A few years ago, Larry Harvey his own self was doing his yearly meeting with members of the media who were attending the Burning Man event. Now, we hesitate to cast aspersions on the group, because we used to be one of them, but honestly, some of the questions they posed were, to be kind, lame. It was clear they hadn’t been paying attention. They needed someone to explain Burning Man in a nice neat little package. But this wasn’t the time or place. The event was roaring all around them. The answers were out there, not in here in with the cameras and the notebooks.
But Harvey turned their questions into an opportunity to talk about some of the things that he had been thinking about recently. He had turned 60, and he said he had become less self-conscious, less concerned about what people thought of him, and more concerned about how Burning Man would go forward. In other words, he cared less about what people thought of him now, and maybe he had become more concerned about what they’d think of him in the future.
Kristin was fortunate enough to have made a similar realization as she moved through college into adulthood. She stopped trying to be the person other people wanted her to be, and she cared less that she wasn’t fulfilling other people’s expectations. “You know how they say that you should pay attention to the things you are doing when you are procrastinating,?” she asked. She started doing that.
She came to her first Burning Man fourteen years ago. Suddenly she was surrounded by people who were wearing the kinds of things that she loved, that she thought it was only she who thought they were cool and interesting and expressive. And now she was in a place where everyone was wearing them. And in that moment she found a calling. Eventually she started her Mythica Clothing company, and she took a part-time job with Burning Man to help put together the money to bring her dreams to life.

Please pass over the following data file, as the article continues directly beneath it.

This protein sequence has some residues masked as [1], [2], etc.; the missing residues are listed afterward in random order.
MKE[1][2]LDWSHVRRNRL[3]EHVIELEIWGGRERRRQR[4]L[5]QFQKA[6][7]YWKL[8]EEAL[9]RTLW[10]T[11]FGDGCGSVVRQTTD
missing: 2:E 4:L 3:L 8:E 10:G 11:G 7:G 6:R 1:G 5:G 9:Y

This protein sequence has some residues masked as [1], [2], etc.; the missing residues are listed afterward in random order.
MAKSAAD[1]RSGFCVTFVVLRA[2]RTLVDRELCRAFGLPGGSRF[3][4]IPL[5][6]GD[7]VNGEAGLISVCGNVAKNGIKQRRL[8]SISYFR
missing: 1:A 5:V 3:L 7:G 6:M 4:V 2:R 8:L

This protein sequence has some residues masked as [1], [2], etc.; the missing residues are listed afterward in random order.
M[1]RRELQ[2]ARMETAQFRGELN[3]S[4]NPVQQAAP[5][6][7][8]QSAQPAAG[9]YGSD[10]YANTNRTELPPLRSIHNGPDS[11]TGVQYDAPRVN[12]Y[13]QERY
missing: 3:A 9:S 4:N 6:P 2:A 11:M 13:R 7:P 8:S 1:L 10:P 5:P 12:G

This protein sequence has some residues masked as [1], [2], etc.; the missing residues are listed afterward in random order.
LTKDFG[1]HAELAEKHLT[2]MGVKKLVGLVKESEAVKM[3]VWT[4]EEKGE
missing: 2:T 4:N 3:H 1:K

But what about the meeting and the maze? How did it happen that she had just the right answer to a question that she didn’t know was coming?
“Oh, I had a crush on a boy in the fourth grade,” she laughed. “And he liked mazes. So I liked mazes, too. I bought books and began studying them.” Ever since then, she’d drawn maze-like doodles, and so when Burning Man needed a design for a maze, she drew one that everyone loved. No further meetings were needed.
And you’ll be making your way through one of her mazes, one that’s been polished and refined and made sufficiently challenging, when you make your journey of discovery at the base of the Man this year.
Just try not to keep making the same mistakes. And try not to listen to people telling you where they think you should go. You’ll never get anywhere.
In other news, Makeout Queen hosted her fabulous Manhattans party at the Black Rock Saloon last night. People turned out in all kinds of finery – skin-tight dresses, sparkly jewelry, feathery boas. And you should have seen what the women were wearing!
Ok, not all the guys were dressed as women: There were a good number of formal shirts, tuxedo jackets and spats. Overall, though, it was a magnificent-looking crew. Even after a back-breaking day in the very hot sun, this group cleans up well.
And a few more pics from Man Base yesterday: